Thursday, January 31, 2013

Michael Caduto: Princess Firefly’s Lovers— A Traditional Tale from Japan

On a moonlit night during the seventh month, a breeze rocked the crimson petals of a lotus floating on the marsh. Cradled in this flower sat Hotaru, Princess of the Fireflies. Her golden light was a blazing star on a sky of dark water.

Up she flew among the lotus petals, past the wildflowers and out over the rice fields. Hotaru’s light worked its spell. Hundreds of suitors followed, struck by her beauty.

At last Princess Hotaru again came to rest on the petals of her lotus bloom.

Hundreds of suitors followed, struck by Hotaru’s beauty.

“Please,” cried each of the suitors who landed near Hotaru, “take me for your husband.”

“One alone shall win my heart,” she replied.

“What must we do?” they asked.

“You must bring me a gift of fire,” she declared. “Show me that you love me more than life itself.”

“This I will gladly do,” said Golden Beetle.

“I will not return without your gift of fire,” declared Hawkmoth.

“Neither of you can fly as swiftly as can I,” boasted Scarlet Dragonfly.

The three suitors flew off into the night. Scarlet Dragonfly saw a flickering flame where a young girl sat at her desk and read a love letter by candlelight. Her tears fell onto the parchment. Dragonfly flew bravely toward the flame to snatch a bit of fire for Hotaru. Instantly, his wings were singed.

Scarlet Dragonfly flew bravely toward the flame. 

“Oh, how sad!” cried the girl. “Why did you fly into the fire?” Scarlet Dragonfly lay lifeless upon the desktop.

Golden Beetle buzzed to a house where a woman sat mending clothes by the fireplace. Golden Beetle whirred past the woman’s left ear, causing her to jump. There was a crackling and a flash in the fireplace; then a puff of smoke drifted up with the sparks.

“What could that have been?” asked the woman.

She rose from her chair and found the toasted beetle upon the hot coals.

In time, Hawkmoth fluttered toward a house where a student was reading by the light of an oil lamp. Hawkmoth flew close to the flame, but the student brushed him away. Then Hawkmoth plunged into the candlelight and burned his wings. He fell into the thick lamp oil, struggled, and drowned.

Meanwhile, Hotaru waited safely within the petals of her lotus bloom. As she gazed at the stars, a golden light streaked across the sky. “It must be a falling star!” she thought. The light came closer until Hi-Maro, Prince of the Fireflies, perched upon a petal at the edge of Princess Hotaru’s lotus. Hi-Maro unfolded his wings to reveal the brilliant flame of life within. Hotaru leapt with joy at the sight.

“I have come to ask you to be my wife,” said Prince Hi-Maro. He flew up over the marsh, and his golden, dancing starlight captured Hotaru’s heart. The prince and princess were wed later that night. Generations of fireflies have lived amid the lotus petals ever since.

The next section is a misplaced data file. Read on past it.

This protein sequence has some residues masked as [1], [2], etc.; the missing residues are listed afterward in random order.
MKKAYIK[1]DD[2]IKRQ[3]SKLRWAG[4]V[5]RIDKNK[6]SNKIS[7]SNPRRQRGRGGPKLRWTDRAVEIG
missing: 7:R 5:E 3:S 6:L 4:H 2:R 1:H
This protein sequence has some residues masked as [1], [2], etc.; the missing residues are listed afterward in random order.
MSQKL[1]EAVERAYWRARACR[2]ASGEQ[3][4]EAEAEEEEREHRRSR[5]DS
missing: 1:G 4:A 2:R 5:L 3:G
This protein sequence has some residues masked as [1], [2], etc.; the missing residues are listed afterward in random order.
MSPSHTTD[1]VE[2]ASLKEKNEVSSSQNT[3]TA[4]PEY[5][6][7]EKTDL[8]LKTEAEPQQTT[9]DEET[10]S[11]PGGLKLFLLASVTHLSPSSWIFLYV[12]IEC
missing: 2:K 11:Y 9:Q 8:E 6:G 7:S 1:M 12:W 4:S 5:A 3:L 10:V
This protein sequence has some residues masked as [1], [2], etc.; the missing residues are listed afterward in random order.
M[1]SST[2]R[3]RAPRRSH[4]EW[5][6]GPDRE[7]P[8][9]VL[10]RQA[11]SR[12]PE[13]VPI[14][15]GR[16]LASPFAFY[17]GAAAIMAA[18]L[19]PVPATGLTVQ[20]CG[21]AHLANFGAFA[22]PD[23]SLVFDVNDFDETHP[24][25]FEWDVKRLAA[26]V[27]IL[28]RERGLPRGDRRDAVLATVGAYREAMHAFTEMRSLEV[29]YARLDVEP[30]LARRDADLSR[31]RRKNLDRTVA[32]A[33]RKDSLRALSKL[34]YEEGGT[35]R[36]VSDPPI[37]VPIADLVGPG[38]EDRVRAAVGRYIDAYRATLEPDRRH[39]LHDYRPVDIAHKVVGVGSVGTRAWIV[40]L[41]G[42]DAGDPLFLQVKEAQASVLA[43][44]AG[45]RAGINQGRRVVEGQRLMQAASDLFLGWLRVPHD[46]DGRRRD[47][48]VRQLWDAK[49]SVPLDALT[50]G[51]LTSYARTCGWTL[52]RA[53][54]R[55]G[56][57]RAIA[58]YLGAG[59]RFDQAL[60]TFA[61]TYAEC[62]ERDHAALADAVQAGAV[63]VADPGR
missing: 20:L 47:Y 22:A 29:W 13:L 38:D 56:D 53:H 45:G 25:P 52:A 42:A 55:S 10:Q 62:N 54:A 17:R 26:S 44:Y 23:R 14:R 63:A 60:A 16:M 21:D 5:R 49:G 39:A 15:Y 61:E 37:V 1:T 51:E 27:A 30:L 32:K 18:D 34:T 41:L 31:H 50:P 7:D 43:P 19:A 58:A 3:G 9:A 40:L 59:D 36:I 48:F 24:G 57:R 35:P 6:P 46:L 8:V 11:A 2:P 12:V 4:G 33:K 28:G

To this day, during the time of the seventh moon, Princess Hotaru’s suitors fly through the darkness on their quest for a gift of fire. One after another, they throw themselves into the flames: tall candles in Buddhist temples, lamps in the courtyards of shrines, kitchen lanterns, and sparks streaking from chimney tops. Each morning, people find the places of night fire littered with bodies. “Look,” they say, “many lovers tried to win the heart of Princess Firefly last night.”

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The story of Princess Firefly could be a symbol of our lives today. The firefly Princess Hotaru is like all those things that we want to fulfill our dreams of happiness. Energy-consuming toys, gadgets, tools, and appliances are our Princess Hotarus — those things that we could not make or use without the gift of fire — the energy supplies that generate the power to produce and run our devices.

So, like Golden Beetle, Hawkmoth, and Scarlet Dragonfly, we spend our time seeking the flames. It takes more then 6,000 electrical power plants, running 24 hours a day, to satisfy the need for electricity in the United States. In our hunger for more and more energy to power a way of life that we find so attractive, we throw ourselves into the flames — often making unwise decisions by wasting energy and using sources of energy that harm Earth and each other.

No wonder Princess Hotaru chooses Prince Hi-Maro, who is also a firefly. About 90 percent of a firefly’s energy is used to make light. Our common incandescent lightbulbs, however, waste 90 percent of the energy they use by producing heat instead of light. The most energy-efficient lights that we can now obtain, which are called light-emitting diodes, or LEDs, convert nearly 80 percent of the energy they use into pure light! If using incandescent bulbs and other devices that consume a lot of energy is acting like the fire-seeking bugs in this story, then using energy-efficient lights is like finding our true Princess Hotarus and Prince Hi-Maros.

Learn more about energy-efficient lighting in Michael’s post, Don’t Be an Energy Hog, Replace Your Bulbs!

The story “Princess Firefly’s Lovers” (above) was excerpted with permission from Catch the Wind, Harness the Sun: 22 Super-Charged Science Projects for Kids © 2011 by Michael J. Caduto. Illustrations by © Clayton Hanmer. All rights reserved.

Author Michael J. Caduto is the creator and coauthor of the international best-selling Keepers of the Earth series and Native American Gardening. He also wrote Earth Tales from Around the World, Pond and Brook, Riparia’s River, and many other books on the power of nature. His awards include the Aesop Prize, the NAPPA Gold Award, the Storytelling World Award, and the American Library Association’s “Best Book for Young Adults.” Michael lives in Vermont. Visit him at

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